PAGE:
No wonder you're overwhelmed... you trying to store things in your brain. Silly you!
I know I'm not the only woman this happens to...
You try to fall asleep at night but your brain is busy, busy with ideas and reviewing what has happened today and what needs to happen tomorrow.
Then you get up in the morning and see the pile of laundry that needs to be folded, the dishes in the sink, the garbages to be emptied, the chores to be reviewed with the kids...
You're reminded to call your mother, to prepare a lesson to teach at church, to call your sister, to pull the meat out of the fridge to defrost for dinner, to fix the oil leak in the car...
Your three-year-old needs breakfast and grooming, your morning routine needs to get done, you remember an email you need to send, that you want to learn French and you need to practice and darn it! -- you need to take your vitamins!
Then there are meals to prepare, errands to run, more emails to send, a newsletter to write, an employee to hire, that book you want to finish (reading), that book you want to start, the book you want to write...
The menu needs planning, the grocery shopping needs done, the schoolwork (or homework) needs managed...
Your teenager needs help processing some emotions, your nine-year-old needs one-on-one time, you want to connect with your husband, and you need sleep...
Well, you get my point.
If you're like me, this 'stuff' to do goes on and on...
I recently created this flow chart (it's a system for managing my 'to-do' list 😆):
I showed it to my husband. He said, "It looks like your brain!"
Why yes, my brain does feel like that.
So is it any wonder that the pressure builds until I reach a state of overwhelm?
(This happened much more often when I was a young mother and 'lacking skills'... it still happens on occassion.)
One afternoon I finally cried on his shoulder exclaiming,
"I can't do everything!"
"You don't have to," he told me.
He was right. He 'swayed' me until I felt better.
(No, that's not an innuendo! ☺️ Think of slow-dancing without music.)
And then, as always happens with me, I picked up the book that had the answer I needed.
I'd read it two years before when I'd been in a similar state of overwhelm (PLUS I had lost my sense of identity as an individual because I was being 'just a mom').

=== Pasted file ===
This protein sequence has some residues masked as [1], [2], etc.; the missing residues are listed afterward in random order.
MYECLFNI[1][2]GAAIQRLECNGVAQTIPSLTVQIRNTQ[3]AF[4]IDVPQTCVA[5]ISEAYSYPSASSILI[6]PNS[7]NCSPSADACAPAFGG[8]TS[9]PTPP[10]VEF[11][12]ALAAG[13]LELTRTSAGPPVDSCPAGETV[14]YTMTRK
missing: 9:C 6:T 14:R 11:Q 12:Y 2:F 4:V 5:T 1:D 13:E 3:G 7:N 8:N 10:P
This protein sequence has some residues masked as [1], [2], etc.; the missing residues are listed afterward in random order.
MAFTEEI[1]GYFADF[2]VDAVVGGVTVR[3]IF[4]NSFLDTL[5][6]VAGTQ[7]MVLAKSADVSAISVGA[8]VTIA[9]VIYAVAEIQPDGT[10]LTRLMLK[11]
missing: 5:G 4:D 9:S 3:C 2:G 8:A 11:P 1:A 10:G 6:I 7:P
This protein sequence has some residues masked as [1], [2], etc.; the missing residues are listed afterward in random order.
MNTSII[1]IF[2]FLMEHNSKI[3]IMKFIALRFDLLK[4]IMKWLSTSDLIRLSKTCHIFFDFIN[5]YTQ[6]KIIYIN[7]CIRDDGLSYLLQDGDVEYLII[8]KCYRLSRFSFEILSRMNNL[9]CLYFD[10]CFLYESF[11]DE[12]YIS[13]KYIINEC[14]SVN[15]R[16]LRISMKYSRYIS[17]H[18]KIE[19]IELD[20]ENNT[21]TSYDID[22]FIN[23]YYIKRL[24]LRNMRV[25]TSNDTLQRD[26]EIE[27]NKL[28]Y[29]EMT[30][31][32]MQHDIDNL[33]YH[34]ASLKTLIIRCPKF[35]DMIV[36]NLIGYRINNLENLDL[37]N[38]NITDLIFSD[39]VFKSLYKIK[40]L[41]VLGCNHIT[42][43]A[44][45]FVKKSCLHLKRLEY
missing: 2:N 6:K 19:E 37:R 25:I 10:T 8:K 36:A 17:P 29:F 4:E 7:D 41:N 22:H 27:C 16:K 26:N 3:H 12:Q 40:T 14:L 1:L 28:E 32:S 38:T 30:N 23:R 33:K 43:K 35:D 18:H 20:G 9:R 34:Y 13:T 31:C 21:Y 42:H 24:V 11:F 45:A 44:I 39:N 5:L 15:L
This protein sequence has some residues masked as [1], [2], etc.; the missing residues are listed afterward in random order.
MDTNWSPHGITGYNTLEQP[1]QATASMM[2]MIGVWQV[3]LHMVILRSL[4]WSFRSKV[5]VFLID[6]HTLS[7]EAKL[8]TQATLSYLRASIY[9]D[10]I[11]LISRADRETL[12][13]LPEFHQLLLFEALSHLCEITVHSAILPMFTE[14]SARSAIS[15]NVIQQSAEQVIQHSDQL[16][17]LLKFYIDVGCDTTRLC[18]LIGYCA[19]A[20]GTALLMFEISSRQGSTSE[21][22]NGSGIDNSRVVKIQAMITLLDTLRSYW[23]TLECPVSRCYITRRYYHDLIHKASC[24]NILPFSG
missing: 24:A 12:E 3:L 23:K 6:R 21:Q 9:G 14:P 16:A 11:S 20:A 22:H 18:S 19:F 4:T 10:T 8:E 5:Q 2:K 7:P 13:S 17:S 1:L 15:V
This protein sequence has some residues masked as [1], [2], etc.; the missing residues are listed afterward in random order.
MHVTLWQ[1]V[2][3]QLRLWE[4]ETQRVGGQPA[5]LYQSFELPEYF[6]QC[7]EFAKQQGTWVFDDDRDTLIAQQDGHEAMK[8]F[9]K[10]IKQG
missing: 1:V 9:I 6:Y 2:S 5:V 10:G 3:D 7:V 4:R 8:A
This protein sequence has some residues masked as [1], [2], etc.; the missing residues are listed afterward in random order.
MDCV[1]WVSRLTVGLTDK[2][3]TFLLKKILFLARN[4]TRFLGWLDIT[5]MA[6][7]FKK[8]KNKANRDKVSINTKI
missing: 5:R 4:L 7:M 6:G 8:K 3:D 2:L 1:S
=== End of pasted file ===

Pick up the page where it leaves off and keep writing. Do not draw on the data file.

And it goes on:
This book had 'saved my sanity'.
Now I picked it up again and I found the same deep sense of relief as I read and implemented.
Yes! This is exactly how I feel!
Yes! This is exactly what I need to do!
You see, every single little thing I mentioned above -- the 'laundry list' of 'stuff' -- everything you notice, think of, and need or want to do -- becomes an 'open tab' in your brain.
Just like on your browser when you open a new tab for every new topic or idea you want to look up or research...
...we do the same thing in our brains. We open tabs -- the laundry tab, the dishes tab, the 'goals I want to work on' tab -- on and on ad infinitum.
This constant, unproductive preoccupation with all the things we have to do is the single largest consumer of time and energy. -- Kerry Gleeson
But all of those tabs are using some of our 'processing power'. They are being tracked by a subconscious part of you.
And even if you're not fully conscious of it, each of these 'incomplete' open tabs is pulling on your attention -- everything from 'learn another language' to 'send an email' to 'replace the batteries in my electric candles.'
Anything you consider 'unfinished' remains in your brain as an 'open tab'.
If you have two or three or ten open tabs it's no big deal.
But if you're like me -- or like many women -- you have hundreds of open tabs... and eventually, you feel your sanity slipping as you're overcome by overwhelm.
What is the answer?
CLOSE THE TABS! DO NOT STORE ANYTHING IN YOUR BRAIN!
Anxiety is caused by a lack of control, organization, preparation, and action. -- David Allen
Your brain is not meant to remember everything at once.
Every single thing you think of that you want or need to do -- now or in 20 years -- anything that bothers you, or that you worry about, anything at all needs to be written down.
Of course, writing it down is not enough. It must be captured in a system you can trust.
If you only write it down, your brain knows that the paper will be lost or forgotten and so it will keep that tab open, 'just in case'.
But if you have a system in place that will help you to clarify what the 'next action' is and will remind you when you need to take that action...
We need to transform all the 'stuff' we're trying to organize [or remember] into actionable stuff we need to do. -- David Allen
A system that will regularly (weekly) remind you of all those projects, goals, ideas, and 'to-dos' -- all of the 'stuff' -- so that you can take consistent action...
That is when your mind finally becomes empty and calm -- like a peaceful lake. And that is where your true power lies.
Because when your mind is empty and calm it is always ready for anything -- to respond appropriately to the challenges it faces moment by moment, hour by hour.
[To LEAD your family during times of crisis.]
Your ability to generate power is directly proportional to your ability to relax -- David Allen
This is where we find peace and confidence that everything that needs to get done will get done at the right time...
...and whatever we're currently doing is the most important thing we could be doing at that moment.
This is how we learn to be fully and completely present -- to give our full attention to the task at hand.
And that is the definition of contentment (and sanity).
(If you would like to learn more about implementing this system, scroll to the bottom and sign up for my 'Ambitious Mom Toolkit' below ↓↓↓)